Most of our Escondido readers know that the bankruptcy process can be different for individuals and businesses. Many businesses will try to go through the Chapter 11 bankruptcy process, which allows the company to attempt to reorganize the business and consolidate debt in an effort to remain in operation for the long term. Individuals, on the other hand, often prefer the Chapter 7 bankruptcy process, which allows a debt holder to liquidate their assets in an attempt to pay off creditors. Any debt remaining after this process is complete is usually discharged. However, what many people may not realize is that Chapter 7 is also available to businesses. But, the unfortunate reality is that when a business files for Chapter 7 that is usually the end of the enterprise.
That seems to be the case for one Southern California business. According to reports, the homebuilding entity Bischoff Properties, Inc., recently filed for Chapter 7 bankruptcy. The bankruptcy was coupled with the owner, Paul Bischoff's, personal bankruptcy. Bischoff is reportedly the sole owner of the homebuilding business.
It is apparent from the numbers in the Chapter 7 filing that the business was indeed facing a dire financial situation. The reports indicate that the business listed $1.1 million in liabilities to just $3,100 in assets.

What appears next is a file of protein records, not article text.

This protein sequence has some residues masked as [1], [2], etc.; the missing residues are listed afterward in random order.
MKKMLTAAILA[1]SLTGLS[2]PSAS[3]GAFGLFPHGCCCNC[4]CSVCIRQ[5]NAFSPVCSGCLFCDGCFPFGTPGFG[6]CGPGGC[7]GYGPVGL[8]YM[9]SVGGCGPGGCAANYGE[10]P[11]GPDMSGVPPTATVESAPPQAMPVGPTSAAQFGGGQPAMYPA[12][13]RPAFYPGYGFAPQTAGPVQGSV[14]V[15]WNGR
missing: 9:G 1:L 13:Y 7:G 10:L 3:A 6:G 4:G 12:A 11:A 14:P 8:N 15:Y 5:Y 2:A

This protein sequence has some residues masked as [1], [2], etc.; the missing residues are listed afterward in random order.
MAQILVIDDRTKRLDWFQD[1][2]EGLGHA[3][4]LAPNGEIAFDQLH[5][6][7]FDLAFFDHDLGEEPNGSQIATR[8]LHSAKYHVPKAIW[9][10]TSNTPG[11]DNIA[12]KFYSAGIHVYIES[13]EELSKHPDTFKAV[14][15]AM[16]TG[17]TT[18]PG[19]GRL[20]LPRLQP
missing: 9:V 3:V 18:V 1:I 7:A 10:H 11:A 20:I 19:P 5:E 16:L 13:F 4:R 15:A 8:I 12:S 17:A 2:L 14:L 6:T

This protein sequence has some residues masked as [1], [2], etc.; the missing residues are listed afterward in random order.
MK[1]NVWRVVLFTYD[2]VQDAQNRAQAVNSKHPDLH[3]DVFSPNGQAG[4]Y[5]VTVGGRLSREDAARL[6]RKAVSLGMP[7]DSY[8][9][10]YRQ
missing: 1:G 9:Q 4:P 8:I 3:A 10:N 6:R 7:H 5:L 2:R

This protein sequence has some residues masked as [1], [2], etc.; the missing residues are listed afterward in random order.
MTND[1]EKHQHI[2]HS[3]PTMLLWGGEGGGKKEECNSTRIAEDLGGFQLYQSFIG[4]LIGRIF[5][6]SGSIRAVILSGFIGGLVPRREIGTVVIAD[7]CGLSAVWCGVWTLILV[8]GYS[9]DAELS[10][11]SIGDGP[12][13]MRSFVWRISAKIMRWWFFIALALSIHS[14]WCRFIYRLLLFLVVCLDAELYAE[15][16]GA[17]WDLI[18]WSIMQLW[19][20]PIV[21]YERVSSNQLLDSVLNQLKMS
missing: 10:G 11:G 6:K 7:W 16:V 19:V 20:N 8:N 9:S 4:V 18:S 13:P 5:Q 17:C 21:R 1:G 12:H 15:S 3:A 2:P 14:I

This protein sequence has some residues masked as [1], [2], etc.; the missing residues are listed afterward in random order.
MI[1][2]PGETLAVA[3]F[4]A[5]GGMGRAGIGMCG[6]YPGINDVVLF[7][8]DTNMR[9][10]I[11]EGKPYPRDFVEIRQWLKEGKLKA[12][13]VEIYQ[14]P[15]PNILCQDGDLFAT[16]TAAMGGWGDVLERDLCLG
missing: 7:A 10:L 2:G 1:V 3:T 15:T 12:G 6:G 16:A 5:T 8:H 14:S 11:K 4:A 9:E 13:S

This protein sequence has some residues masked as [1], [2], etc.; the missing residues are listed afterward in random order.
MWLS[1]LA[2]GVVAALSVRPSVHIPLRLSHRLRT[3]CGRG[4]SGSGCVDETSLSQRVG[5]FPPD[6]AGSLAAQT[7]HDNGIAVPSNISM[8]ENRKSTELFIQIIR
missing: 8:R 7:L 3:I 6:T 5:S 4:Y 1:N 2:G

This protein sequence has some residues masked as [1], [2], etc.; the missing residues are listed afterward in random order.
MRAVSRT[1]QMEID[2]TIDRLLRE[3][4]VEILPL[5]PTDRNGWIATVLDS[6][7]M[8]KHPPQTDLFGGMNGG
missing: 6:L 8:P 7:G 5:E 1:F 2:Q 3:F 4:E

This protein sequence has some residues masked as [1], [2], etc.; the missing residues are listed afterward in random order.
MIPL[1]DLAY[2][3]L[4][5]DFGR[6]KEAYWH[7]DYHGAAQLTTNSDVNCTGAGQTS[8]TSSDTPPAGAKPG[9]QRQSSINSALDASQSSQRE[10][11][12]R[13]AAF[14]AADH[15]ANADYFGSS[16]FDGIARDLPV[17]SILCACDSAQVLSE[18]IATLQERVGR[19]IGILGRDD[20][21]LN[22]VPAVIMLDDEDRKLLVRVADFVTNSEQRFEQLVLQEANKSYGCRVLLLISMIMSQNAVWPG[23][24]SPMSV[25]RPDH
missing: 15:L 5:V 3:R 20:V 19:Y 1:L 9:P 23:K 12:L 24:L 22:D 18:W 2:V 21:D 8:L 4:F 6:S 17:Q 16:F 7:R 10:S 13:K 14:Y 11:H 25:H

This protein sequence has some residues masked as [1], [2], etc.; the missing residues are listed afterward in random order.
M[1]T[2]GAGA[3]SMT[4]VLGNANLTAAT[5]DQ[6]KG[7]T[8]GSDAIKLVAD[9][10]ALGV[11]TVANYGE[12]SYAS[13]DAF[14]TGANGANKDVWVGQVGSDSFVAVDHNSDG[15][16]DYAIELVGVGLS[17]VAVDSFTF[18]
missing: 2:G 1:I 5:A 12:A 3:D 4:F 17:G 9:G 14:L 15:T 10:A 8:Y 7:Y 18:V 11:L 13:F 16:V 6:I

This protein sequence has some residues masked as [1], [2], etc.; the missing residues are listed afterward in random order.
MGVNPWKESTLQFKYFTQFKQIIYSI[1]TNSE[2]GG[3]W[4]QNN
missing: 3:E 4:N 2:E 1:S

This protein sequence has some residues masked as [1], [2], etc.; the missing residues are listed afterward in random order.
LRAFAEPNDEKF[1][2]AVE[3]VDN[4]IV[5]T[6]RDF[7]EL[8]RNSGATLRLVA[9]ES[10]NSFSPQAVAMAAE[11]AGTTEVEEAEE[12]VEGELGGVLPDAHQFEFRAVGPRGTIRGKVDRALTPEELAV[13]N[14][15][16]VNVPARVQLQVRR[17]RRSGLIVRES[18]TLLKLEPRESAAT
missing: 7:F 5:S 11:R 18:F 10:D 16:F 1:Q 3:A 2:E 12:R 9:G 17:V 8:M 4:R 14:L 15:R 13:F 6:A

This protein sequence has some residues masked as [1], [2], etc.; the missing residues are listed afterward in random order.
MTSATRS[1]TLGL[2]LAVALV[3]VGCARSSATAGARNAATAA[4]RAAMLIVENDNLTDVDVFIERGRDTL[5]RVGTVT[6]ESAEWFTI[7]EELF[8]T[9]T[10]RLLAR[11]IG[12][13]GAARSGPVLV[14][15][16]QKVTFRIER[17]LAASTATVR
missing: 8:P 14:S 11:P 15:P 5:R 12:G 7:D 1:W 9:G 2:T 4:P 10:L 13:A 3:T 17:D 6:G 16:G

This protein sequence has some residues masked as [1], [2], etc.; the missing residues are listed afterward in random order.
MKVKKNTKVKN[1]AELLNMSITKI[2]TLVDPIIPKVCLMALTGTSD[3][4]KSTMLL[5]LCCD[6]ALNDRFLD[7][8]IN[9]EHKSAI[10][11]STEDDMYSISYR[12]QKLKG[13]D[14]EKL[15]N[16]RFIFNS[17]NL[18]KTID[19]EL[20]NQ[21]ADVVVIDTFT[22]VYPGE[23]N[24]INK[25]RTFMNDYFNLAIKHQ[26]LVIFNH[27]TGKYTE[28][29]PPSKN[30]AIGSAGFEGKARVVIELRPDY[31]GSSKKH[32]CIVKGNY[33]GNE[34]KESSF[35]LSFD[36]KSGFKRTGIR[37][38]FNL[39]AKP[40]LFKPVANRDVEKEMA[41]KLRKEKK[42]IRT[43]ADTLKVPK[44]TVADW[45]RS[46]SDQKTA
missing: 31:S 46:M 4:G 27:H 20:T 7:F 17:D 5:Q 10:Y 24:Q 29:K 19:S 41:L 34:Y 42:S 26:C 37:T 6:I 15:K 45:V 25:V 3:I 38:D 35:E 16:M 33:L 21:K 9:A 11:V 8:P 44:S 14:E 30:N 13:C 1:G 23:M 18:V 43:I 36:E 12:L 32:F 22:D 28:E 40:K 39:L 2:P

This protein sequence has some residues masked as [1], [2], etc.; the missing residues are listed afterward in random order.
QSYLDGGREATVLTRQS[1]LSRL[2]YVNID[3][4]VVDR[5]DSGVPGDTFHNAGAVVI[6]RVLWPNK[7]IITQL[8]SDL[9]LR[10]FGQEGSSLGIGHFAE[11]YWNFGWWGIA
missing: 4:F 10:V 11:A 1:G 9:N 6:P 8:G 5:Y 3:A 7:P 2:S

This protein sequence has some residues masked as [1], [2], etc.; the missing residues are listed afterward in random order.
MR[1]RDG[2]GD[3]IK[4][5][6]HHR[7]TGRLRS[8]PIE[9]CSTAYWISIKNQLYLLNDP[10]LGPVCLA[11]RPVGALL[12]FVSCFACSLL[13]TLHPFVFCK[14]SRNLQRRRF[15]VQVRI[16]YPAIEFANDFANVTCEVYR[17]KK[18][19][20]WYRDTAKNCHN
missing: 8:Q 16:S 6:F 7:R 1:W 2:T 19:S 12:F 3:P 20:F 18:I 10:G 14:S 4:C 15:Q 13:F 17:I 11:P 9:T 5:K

A few years ago, during the worst of the economic downturn and the bottoming-out of the housing market, it was not uncommon at all to see homebuilding companies filing for bankruptcy left and right. However, with the national housing market on the upswing, it is somewhat surprising that a homebuilder can't find enough room to make some headway. But, while certain areas of the country are seeing surging housing markets, there are other areas where the recovery just isn't keeping pace. When a company's market can't supply the demand for services, Chapter 7 is often the last option in the business plan.
Source: The Tribune, "Grover Beach home builder files for Chapter 7 bankruptcy," Julia Hickey, Aug. 28, 2013